REV. JOHN RAY (1627 - 1705)

Botanist, Author, Polymath

Born (and died) at Black Notley, Braintree, Essex, Ray was a polymath whose interests and published works ranged over the disciplines of natural history (esp. botany), geology and palaeontology, language and proverbs, and theology. He was earned in Greek, Latin and Hebrew and was ordained in 1660, although he did not practice as a preacher until later in life. He completed most of his major work in Essex, using the countryside around Black Notley to provide specimens of plants, birds and insects; although he also travelled widely around Britain and Europe, studying natural history. Ray taught at the University of Cambridge and compiled the first local flora of Cambridgeshire.



Ray studied plant reproduction, introducing the terms petal, stamen, pollen; movement of sap in trees; and seeds (reporting to the Royal Society that some plants have two seed leaves and others have only one). He also developed a system of classification using the flower for species determination and making flowering and non-flowering plants major groupings. In flowering plants he separated those with enclosed seeds (Angiosperms) and those with ‘naked’ seeds (Gymnosperms). He recognised the importance of fossils and even suggested that many species and even genera had disappeared (contrary to the then widely held belief that all organisms had been separately created and all were still living).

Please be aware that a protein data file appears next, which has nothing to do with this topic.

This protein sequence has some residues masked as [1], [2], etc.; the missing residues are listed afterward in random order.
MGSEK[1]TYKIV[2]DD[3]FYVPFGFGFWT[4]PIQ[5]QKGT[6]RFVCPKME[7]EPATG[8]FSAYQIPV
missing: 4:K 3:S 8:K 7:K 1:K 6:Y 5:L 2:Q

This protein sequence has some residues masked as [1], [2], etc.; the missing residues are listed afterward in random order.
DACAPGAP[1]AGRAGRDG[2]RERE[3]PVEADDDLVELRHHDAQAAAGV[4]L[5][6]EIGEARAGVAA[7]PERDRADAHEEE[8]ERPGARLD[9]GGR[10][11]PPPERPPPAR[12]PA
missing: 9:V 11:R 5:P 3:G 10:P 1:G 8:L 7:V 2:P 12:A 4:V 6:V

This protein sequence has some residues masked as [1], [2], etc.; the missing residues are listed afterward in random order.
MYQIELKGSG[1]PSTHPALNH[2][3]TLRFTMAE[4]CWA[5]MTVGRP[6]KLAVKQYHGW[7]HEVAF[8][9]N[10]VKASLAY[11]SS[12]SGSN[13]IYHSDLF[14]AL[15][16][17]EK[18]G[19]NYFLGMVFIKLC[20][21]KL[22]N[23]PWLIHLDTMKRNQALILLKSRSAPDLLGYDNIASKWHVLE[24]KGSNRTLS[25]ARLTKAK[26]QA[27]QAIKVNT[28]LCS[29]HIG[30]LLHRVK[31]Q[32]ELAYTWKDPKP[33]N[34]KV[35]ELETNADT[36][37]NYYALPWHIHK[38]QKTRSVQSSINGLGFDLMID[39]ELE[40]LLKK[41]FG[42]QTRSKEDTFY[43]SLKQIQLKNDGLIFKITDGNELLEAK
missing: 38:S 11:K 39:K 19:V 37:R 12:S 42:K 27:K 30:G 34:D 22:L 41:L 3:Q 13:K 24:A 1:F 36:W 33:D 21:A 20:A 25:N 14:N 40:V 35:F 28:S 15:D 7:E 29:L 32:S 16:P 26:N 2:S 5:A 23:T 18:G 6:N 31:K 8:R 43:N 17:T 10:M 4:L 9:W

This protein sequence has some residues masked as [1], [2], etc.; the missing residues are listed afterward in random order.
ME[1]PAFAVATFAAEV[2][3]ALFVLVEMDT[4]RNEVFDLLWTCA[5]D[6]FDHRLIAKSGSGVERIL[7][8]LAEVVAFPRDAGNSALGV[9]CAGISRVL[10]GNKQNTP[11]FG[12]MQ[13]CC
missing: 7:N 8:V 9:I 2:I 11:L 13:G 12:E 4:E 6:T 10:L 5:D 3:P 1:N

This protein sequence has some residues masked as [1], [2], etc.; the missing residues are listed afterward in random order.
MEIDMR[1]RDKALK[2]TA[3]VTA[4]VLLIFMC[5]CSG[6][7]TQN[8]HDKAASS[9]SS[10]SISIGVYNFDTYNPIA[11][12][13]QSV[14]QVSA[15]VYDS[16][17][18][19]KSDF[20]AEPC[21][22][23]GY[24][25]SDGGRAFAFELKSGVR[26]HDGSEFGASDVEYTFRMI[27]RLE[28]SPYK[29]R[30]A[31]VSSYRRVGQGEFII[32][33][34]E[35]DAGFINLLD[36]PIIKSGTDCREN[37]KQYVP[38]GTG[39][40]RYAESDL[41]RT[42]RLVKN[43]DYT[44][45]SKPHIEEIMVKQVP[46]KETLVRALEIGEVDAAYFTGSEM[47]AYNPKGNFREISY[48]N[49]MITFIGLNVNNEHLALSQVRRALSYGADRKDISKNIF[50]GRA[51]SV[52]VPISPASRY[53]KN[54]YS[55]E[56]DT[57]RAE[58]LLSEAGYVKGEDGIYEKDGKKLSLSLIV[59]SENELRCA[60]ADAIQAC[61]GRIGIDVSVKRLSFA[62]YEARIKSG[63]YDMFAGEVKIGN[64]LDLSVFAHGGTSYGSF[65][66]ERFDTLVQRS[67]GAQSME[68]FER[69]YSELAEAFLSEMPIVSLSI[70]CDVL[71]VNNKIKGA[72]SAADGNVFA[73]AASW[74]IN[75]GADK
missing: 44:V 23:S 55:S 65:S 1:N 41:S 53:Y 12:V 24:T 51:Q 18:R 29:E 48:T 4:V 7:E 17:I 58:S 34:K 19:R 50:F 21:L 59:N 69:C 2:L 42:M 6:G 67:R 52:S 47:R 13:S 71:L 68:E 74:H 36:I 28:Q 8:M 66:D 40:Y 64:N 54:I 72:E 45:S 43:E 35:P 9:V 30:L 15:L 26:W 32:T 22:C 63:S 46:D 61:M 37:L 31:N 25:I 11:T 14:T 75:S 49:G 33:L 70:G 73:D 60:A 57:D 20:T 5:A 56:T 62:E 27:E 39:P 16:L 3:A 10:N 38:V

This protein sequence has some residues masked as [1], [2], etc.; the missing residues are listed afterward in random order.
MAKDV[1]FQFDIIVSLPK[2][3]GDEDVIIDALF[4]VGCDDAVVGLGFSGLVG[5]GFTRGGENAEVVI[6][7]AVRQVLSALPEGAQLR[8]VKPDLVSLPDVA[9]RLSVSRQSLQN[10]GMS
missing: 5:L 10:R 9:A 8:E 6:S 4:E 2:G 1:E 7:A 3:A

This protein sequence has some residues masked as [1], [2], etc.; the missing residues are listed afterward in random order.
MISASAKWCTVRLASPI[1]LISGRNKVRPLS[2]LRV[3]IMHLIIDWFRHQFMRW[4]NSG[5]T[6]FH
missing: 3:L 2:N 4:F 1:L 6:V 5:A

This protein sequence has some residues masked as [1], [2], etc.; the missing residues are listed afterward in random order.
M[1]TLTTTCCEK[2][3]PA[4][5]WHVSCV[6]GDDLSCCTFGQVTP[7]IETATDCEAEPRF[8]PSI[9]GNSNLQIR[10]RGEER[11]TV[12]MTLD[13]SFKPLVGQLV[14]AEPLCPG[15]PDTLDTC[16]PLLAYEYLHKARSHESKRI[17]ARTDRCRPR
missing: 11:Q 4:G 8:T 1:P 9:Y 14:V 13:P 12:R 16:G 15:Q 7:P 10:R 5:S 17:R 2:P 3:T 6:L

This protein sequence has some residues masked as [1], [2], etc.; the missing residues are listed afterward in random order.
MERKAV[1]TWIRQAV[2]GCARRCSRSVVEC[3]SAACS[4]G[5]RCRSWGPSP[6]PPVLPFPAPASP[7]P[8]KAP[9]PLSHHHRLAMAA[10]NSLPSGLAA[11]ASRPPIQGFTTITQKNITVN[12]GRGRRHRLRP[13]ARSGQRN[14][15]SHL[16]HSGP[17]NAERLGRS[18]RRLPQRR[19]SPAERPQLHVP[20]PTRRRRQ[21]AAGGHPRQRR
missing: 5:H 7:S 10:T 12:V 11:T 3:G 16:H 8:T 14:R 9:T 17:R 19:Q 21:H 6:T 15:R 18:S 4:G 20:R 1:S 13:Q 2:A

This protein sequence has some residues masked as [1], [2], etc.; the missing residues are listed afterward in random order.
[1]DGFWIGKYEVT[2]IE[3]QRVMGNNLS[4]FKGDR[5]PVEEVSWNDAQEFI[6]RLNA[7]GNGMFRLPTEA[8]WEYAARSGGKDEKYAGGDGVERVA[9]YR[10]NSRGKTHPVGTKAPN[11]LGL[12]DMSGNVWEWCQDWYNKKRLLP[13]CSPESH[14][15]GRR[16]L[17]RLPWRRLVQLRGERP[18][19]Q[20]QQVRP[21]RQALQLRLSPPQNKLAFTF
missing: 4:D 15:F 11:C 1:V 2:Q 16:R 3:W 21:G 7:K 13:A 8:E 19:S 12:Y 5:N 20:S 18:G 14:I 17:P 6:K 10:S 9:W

The important Sloane Collection which formed the basis of The Natural History Museum and contains Sloane’s Herbarium is annotated and cross-referenced to his friend John Ray’s most important work, the 3-volume Historia Plantarum (1686-1704), which was the first most complete systematic account of all known plants (and pre-Linnaeus, who was to call him: ‘the incomparable botanist’). 

Ray also published amongst others: A Catalogue of Plants of the British Isles (1670); Methodus Plantarum Nova (1682); Synopsis Stirpium Britannicarum (1690) and The Wisdom of God Manifested in the World of Creation (1691).


Taken from:  Twigs Way, Ed., Rooted in Essex (Essex Garden Trust, 2006).

See Also: Charles Raven, John Ray, Naturalist. His Life and Works (Cambridge University Press, 1942).